Monday, May 24, 2010

Green vs Red

Whenever we are dining at one of our favorite neighborhood Chinese restaurants, I am always intrigued by the ordering styles of many of the patrons. Diana and I have coined this process the Wide World of Animals school of menu selection.

Over the years, we have culled the best vegan items on the menu, which generally total around five or six dishes. We generally choose two or three items from this group, which makes ordering for us fairly straight forward.

For those other folks, especially if there are more than two people in the group, there seems to be manifest desire to include a different species of animal for each dish selected. In real world terms, the ordering, with some variation, goes something like this: Sweet and sour pig, chicken with black bean sauce, Mongolian cow and some type of scrimp or fish dish. If vegetables are selected, they will invariably be partnered with an additional animal source. Rice becomes optional, usually white.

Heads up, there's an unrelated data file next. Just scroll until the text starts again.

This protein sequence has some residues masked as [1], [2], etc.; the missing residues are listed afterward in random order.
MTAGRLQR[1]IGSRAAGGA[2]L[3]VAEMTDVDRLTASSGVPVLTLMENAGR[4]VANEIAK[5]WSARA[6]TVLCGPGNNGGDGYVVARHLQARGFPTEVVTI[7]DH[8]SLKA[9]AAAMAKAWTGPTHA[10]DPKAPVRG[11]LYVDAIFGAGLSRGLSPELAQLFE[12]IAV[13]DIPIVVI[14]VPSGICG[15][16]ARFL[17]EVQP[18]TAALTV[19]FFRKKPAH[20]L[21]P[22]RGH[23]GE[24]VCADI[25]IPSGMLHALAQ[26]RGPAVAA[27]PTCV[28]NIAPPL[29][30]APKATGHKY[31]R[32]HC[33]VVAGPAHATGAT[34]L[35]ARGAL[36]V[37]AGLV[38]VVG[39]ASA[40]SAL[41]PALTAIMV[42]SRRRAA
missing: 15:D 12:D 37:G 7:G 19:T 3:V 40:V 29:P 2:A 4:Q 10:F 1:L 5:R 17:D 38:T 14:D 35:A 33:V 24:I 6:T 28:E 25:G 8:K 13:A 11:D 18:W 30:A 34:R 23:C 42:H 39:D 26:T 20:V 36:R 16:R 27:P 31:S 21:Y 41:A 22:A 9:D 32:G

The scenario I have described, is occurring in Berkeley, the so called gourmet ghetto of Northern California.

Monday, May 10, 2010

A Special Brew

In the rarified gourmet world of truffles and aged balsamic vinegar, we have a new interloper in town. The New York Time’s headline of ‘’From Dung to Brew’’ is our entrĂ©e to the newest and most bizarre caffeinated beverage to reach our shore.

The prized civet beans come from Southeast Asia, principally from the Philippines and Indonesia. What makes the beans so unique is that they are harvested from the droppings of the civet, after they have been fermenting in their stomach.

A civet is a cat- like animal, indigenous to the region, which has a great fondness for the ripest coffee cherries. The animals digestive enzymes are said to produce a brew that is both smooth and chocolaty, which is highly prized in Japan and South Korea. The beans, selling for up to several hundred dollars a pound, have led to an attempt to bypass the serendipitous nature of this activity, to one that commercializes the processes

Civets are being captured and housed in mini farms to handle the increased demand from the world’s gourmands. From the civet’s perspective, it’s either being hunted for its chicken like flesh or living in cages and being force fed to increase its volume of poop.

This is a classic definition of a dilemma; having to choose between two poor choices. Unfortunately, the poor civet doesn’t have the opportunity to choose between taking it's chances in the wild, versus confinement and enforced gluttony. Talk about animal exploitation.